We have finally entered the age of CS2, but why did the ESL Pro League Season 18 will stick with the old format of the game?
Counter-Strike 2 made its official debut on Wednesday, September 27, marking the fifth installment in the game franchise. It was introduced as a complimentary upgrade to Counter-Strike: Global Offensive, which was released in 2012.
— CS2 (@CounterStrike) September 27, 2023
In light of the new Counter-Strike game release, avid fans of the series were eagerly anticipating whether the ESL Pro League Season 18, initially launched as a CSGO event, would transition to Counter-Strike 2 for the playoffs. The organizers remained open to the idea, suggesting that their decision would be guided by the players' preferences. Following the game's release, ESL finally unveiled its definitive stance on the matter.
ESL Pro League Season 18 Will Not Embrace CS2
ESL has decided that Counter-Strike: Global Offensive will remain the battleground for the remainder of the ESL Pro League Season 18 playoffs, despite the introduction of Counter-Strike 2 on Wednesday. Many fans had expected to enjoy the final part of the tournament in CS2, but the tournament format will remain unchanged.
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Bro Valve's gonna drop CS2 tomorrow and it's ESL Pro League S18 Grand Finals on Sunday 💀💀💀
— Arseny Kuzminsky (@_koozya) September 26, 2023
This news from ESL came after the new game was officially launched, coinciding with the second round of the ongoing playoffs bracket in Malta.
“As the tournament is currently ongoing and in order to preserve the tournament integrity EPL S18 will continue to be played on CSGO,” ESL said in its statement.
#ESLProLeague Season 18 will continue to feature CS:GO 👇
— ESL Counter-Strike (@ESLCS) September 27, 2023
Before the playoffs went underway, the tournament organizers discreetly conducted a survey among the participating teams, exploring the potential transition to Counter-Strike 2 for the latter phases of the bracket, contingent upon the new game's release. ESL has chosen not to disclose the survey's outcomes or whether the ultimate decision was influenced by it.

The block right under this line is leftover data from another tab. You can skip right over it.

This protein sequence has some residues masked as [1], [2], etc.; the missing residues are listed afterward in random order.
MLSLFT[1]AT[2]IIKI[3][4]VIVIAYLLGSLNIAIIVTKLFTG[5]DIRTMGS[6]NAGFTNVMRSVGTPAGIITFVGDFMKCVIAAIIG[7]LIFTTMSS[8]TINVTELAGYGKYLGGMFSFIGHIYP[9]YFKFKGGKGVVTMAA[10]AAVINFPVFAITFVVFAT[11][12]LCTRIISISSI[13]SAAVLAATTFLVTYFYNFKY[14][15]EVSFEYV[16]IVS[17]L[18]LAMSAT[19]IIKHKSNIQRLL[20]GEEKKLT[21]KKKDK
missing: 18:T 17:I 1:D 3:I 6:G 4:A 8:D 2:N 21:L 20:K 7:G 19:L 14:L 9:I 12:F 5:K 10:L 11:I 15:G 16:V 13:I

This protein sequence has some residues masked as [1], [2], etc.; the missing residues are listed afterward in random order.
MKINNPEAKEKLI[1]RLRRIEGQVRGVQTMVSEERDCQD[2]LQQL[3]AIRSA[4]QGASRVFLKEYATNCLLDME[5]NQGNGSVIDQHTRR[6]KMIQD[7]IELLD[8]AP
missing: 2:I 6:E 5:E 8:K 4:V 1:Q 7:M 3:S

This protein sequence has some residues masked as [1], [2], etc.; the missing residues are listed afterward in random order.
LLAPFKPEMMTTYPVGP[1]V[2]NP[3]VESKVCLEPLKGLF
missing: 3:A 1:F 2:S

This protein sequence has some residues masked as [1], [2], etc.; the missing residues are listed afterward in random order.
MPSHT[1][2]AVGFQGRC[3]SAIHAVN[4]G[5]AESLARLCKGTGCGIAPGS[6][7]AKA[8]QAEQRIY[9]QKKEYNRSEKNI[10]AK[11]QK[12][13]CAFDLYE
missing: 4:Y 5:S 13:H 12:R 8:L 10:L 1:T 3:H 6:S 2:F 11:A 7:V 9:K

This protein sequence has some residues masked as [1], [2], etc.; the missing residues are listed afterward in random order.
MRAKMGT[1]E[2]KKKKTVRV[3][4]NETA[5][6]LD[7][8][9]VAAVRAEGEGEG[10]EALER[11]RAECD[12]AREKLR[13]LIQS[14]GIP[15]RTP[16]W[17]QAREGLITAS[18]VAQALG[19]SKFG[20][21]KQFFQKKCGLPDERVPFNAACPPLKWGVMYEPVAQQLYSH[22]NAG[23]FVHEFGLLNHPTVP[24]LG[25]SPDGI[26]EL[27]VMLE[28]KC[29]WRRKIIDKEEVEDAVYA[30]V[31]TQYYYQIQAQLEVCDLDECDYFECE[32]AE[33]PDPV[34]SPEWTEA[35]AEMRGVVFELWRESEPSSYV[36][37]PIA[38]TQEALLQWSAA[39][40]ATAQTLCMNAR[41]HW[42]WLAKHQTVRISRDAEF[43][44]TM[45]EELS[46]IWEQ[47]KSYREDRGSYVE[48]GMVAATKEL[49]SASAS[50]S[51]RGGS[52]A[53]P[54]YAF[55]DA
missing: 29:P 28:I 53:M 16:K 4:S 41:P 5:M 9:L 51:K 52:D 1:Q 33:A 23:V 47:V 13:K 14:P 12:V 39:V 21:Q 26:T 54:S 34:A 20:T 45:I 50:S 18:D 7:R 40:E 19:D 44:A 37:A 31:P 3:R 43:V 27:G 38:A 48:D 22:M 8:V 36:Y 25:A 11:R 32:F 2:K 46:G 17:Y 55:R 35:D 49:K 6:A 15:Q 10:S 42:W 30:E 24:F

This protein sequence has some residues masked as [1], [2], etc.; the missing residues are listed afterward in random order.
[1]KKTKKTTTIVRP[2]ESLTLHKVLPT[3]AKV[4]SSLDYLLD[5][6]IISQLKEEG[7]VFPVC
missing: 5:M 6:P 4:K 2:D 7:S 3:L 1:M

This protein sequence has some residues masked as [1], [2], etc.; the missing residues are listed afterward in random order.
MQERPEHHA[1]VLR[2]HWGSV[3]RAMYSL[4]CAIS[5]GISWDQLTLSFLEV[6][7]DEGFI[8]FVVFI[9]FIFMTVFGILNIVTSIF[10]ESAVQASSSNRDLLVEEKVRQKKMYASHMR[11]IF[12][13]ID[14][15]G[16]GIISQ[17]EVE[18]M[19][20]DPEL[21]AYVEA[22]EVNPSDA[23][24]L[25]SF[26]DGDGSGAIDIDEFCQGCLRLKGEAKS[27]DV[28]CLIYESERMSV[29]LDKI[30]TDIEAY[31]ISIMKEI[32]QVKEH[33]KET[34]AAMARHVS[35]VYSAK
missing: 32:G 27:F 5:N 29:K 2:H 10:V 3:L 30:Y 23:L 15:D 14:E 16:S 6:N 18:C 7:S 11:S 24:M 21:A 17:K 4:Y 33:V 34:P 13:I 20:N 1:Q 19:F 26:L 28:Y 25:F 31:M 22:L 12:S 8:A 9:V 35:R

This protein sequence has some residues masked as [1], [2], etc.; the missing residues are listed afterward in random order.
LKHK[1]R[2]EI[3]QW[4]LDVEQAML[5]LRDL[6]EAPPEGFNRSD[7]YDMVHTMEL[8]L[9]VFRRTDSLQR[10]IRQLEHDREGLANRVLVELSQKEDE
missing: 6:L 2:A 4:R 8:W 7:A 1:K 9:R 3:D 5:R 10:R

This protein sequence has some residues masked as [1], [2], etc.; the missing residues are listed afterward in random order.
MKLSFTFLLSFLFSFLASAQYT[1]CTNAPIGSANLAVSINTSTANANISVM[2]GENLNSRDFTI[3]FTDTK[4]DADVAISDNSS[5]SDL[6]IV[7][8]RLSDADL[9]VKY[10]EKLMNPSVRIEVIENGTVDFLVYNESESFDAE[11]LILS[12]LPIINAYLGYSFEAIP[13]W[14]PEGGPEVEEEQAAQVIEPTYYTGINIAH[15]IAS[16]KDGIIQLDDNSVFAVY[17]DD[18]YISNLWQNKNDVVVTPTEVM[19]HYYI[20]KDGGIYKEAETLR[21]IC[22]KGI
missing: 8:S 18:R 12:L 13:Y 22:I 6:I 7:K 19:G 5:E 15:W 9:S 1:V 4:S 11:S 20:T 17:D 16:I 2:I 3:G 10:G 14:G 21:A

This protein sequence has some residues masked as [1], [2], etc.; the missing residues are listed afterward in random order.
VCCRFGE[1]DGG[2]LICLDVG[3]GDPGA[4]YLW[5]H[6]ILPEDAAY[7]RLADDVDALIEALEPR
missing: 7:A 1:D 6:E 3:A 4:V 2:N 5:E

The idea of transitioning to CS2 midway through the playoffs sparked considerable debate within the gaming community. To many, it initially appeared as a far-fetched and implausible concept, primarily because it raised concerns about jeopardizing the tournament's integrity. This concern stemmed from the fact that a significant portion of the event had already unfolded within the established CSGO framework.
Why Did ESL Choose To Stick With CSGO
In situations where a significant gameplay update is expected to coincide with or occur shortly before the start of a major esports competition, entities such as ESL and BLAST, which oversee the majority of elite Counter-Strike tournaments, tend to follow a particular approach. This approach involves opting to run the tournament using a previous game version rather than promptly implementing the most recent update.
This strategic decision is driven by several important considerations. First and foremost is the need to maintain competitive integrity. Esports tournaments, particularly those at the highest level, prioritize a level playing field where all teams and players have ample time to adapt to any gameplay changes. An abrupt introduction of a new update could disrupt team strategies and gameplay dynamics, potentially giving some teams an unfair advantage over others.
Furthermore, it allows players and teams to maintain a sense of familiarity with the game's mechanics and strategies they have practiced extensively. Switching to a new version of the game right before or during a tournament can be akin to introducing a whole new set of rules, which can be both challenging and disorienting for competitors who have prepared for months in advance.
Additionally, broadcasting and production logistics play a crucial role in this decision-making process. Running a tournament on a well-established game version ensures that production crews, commentators, and spectators are familiar with the gameplay, making for a smoother and more engaging viewing experience. Sudden changes to the game can disrupt the flow of the broadcast and create confusion among viewers.